If you're looking to regulate your blood sugar levels, always talk to your doctor before trying new products.

6. May help with thyroid health

The thyroid gland releases hormones that regulate our growth, our energy, and govern our reproductive system, and it needs several different nutrients to stay healthy. One of these is iodine, which is found in sea moss at differing levels depending on how it’s prepared, and another is tyrosine, which is an amino acid also found in the algae-like plant. 

But as noted, the thyroid is a delicate gland so it’s important to make sure you’re not taking too much iodine into your body, or you could end up with an overactive thyroid.

Jar of sea moss sitting on a marble counter

(Image credit: Samantha Priestley)

What happens if you take sea moss everyday?

To explore all the benefits of sea moss, I tried it for myself. I took Body & Soul sea moss gel every day by the spoonful directly from the jar, twice a day with food, as directed by the instructions, and saw results in just four days. The texture reminded me of sorbet or a smoother version of rice pudding, making it very easy to eat by the spoonful. Overall, it’s a pretty tasteless gel. If anything, it tastes vaguely of the sea but there’s really nothing in it that’s either unpleasant or pleasant. 

After a few days of taking sea moss, I saw my skin begin to look healthier. I have rosacea myself, so I was interested to see how it did or didn’t help with the redness and how the benefits of sea moss would affect my skin condition. My skin took on a healthy glow and looked generally brighter, and my rosacea has begun to calm. But the biggest change I saw after taking sea moss for a few days was in my energy levels. I feel lighter and less sluggish, more awake, and more able to face exercising with a positive attitude to my fitness.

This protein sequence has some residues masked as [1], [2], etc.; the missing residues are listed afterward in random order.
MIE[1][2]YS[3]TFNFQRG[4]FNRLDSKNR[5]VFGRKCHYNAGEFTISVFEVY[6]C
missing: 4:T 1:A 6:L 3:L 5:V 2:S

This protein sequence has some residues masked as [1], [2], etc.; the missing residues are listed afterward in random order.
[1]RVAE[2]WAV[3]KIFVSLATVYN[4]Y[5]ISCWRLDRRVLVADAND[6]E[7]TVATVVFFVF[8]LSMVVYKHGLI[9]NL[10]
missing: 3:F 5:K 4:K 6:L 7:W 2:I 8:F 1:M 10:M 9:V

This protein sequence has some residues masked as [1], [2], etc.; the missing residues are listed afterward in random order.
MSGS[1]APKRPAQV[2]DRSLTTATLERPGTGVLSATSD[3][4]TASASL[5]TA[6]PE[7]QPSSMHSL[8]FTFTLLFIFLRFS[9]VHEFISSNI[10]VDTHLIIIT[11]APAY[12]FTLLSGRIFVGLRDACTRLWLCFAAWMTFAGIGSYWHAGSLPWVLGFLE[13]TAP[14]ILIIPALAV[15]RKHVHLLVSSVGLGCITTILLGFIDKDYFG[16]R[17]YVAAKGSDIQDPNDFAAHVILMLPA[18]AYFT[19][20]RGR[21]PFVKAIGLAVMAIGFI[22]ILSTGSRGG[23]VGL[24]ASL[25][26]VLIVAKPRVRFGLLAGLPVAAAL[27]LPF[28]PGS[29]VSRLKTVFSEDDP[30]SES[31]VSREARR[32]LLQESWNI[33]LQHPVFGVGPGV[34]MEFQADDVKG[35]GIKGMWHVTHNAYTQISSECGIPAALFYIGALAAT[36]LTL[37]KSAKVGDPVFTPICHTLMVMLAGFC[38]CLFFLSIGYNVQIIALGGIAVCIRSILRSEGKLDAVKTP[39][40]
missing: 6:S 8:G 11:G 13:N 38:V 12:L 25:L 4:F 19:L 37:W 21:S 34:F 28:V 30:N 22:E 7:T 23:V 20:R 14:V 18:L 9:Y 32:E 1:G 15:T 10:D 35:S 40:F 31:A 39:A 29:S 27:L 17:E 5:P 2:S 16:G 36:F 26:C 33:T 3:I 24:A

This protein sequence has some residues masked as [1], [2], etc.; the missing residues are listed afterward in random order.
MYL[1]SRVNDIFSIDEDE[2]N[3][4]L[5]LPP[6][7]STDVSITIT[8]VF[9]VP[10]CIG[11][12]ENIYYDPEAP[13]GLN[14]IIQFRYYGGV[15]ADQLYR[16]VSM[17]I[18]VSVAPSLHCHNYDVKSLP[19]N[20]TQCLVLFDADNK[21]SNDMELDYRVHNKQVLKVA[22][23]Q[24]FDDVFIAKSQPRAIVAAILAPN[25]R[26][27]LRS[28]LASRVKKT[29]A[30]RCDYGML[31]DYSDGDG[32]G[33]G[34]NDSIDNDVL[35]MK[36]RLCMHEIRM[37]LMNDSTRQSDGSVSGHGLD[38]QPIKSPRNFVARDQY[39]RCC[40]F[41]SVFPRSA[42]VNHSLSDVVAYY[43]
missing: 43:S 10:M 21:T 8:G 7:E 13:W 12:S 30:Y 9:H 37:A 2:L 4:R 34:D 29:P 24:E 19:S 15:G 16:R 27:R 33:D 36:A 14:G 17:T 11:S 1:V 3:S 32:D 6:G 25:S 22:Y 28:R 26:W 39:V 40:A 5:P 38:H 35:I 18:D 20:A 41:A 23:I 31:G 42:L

While I was directed by the instructions on the side of the jar to go in by the spoonful, how much sea moss you should take really depends on the form you're taking it in. Sea moss gel is safe by most standards and can be taken every day, but always follow the directions on the jar. If you’re using raw sea moss to cook with, you shouldn’t eat it more than once a week. 

As for who can and can't eat sea moss, The British Dietetic Association (opens in new tab) recommends anyone following a plant-based diet should take an iodine supplement or look for other foods that can provide the iodine missing from dairy and fish in their diet. However, anyone with a thyroid condition and those who are pregnant should be careful about the amount of iodine they take, and generally, sea moss isn’t recommended for these people. 

Samantha Priestley

Samantha is a freelance writer from Yorkshire, writing about health and wellbeing for Woman & Home, Reader's Digest, Giddy, and Good Housekeeping. For the past 15 years, she's combined her personal experiences with reporting, to write about menopause, fitness, sleep, and healthy eating. She also writes about travel and food and drink for The Independent, The Good food Guide, Lonely Planet, Frommer's, and more.